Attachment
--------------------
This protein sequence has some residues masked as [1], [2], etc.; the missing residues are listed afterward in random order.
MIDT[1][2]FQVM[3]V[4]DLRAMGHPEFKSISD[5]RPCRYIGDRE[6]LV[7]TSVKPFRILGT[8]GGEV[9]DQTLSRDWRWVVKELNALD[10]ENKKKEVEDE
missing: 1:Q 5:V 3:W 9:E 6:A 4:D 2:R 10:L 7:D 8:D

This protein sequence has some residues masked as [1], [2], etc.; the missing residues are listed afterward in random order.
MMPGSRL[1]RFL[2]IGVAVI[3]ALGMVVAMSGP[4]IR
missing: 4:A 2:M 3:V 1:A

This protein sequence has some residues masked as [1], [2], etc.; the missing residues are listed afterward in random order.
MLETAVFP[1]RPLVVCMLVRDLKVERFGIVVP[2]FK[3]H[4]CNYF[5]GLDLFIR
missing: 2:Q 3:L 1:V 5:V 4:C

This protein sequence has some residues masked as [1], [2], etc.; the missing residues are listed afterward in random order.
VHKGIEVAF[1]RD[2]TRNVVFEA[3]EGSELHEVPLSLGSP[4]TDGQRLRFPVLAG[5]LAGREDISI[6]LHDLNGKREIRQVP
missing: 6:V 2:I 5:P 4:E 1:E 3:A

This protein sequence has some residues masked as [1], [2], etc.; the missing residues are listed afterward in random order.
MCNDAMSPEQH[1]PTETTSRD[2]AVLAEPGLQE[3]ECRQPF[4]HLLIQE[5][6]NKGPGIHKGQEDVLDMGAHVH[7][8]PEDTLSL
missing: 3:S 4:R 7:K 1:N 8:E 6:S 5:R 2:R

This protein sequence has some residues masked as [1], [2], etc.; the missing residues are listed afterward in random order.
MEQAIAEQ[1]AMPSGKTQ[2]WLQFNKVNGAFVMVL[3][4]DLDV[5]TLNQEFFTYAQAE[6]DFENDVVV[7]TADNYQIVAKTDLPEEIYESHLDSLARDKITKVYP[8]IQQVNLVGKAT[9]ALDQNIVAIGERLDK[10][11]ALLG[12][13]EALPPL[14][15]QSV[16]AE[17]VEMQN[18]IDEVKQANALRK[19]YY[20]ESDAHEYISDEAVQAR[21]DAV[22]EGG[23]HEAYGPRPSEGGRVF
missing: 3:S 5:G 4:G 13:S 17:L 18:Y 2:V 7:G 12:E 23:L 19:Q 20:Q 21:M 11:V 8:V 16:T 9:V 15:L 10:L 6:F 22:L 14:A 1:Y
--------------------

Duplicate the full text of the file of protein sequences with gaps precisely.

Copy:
This protein sequence has some residues masked as [1], [2], etc.; the missing residues are listed afterward in random order.
MIDT[1][2]FQVM[3]V[4]DLRAMGHPEFKSISD[5]RPCRYIGDRE[6]LV[7]TSVKPFRILGT[8]GGEV[9]DQTLSRDWRWVVKELNALD[10]ENKKKEVEDE
missing: 1:Q 5:V 3:W 9:E 6:A 4:D 2:R 10:L 7:D 8:D

This protein sequence has some residues masked as [1], [2], etc.; the missing residues are listed afterward in random order.
MMPGSRL[1]RFL[2]IGVAVI[3]ALGMVVAMSGP[4]IR
missing: 4:A 2:M 3:V 1:A

This protein sequence has some residues masked as [1], [2], etc.; the missing residues are listed afterward in random order.
MLETAVFP[1]RPLVVCMLVRDLKVERFGIVVP[2]FK[3]H[4]CNYF[5]GLDLFIR
missing: 2:Q 3:L 1:V 5:V 4:C

This protein sequence has some residues masked as [1], [2], etc.; the missing residues are listed afterward in random order.
VHKGIEVAF[1]RD[2]TRNVVFEA[3]EGSELHEVPLSLGSP[4]TDGQRLRFPVLAG[5]LAGREDISI[6]LHDLNGKREIRQVP
missing: 6:V 2:I 5:P 4:E 1:E 3:A

This protein sequence has some residues masked as [1], [2], etc.; the missing residues are listed afterward in random order.
MCNDAMSPEQH[1]PTETTSRD[2]AVLAEPGLQE[3]ECRQPF[4]HLLIQE[5][6]NKGPGIHKGQEDVLDMGAHVH[7][8]PEDTLSL
missing: 3:S 4:R 7:K 1:N 8:E 6:S 5:R 2:R

This protein sequence has some residues masked as [1], [2], etc.; the missing residues are listed afterward in random order.
MEQAIAEQ[1]AMPSGKTQ[2]WLQFNKVNGAFVMVL[3][4]DLDV[5]TLNQEFFTYAQAE[6]DFENDVVV[7]TADNYQIVAKTDLPEEIYESHLDSLARDKITKVYP[8]IQQVNLVGKAT[9]ALDQNIVAIGERLDK[10][11]ALLG[12][13]EALPPL[14][15]QSV[16]AE[17]VEMQN[18]IDEVKQANALRK[19]YY[20]ESDAHEYISDEAVQAR[21]DAV[22]EGG[23]HEAYGPRPSEGGRVF
missing: 3:S 5:G 4:G 13:S 17:L 18:Y 2:V 7:G 12:E 23:L 19:Q 20:Q 21:M 11:V 8:V 16:T 9:V 15:L 10:L 6:F 22:L 14:A 1:Y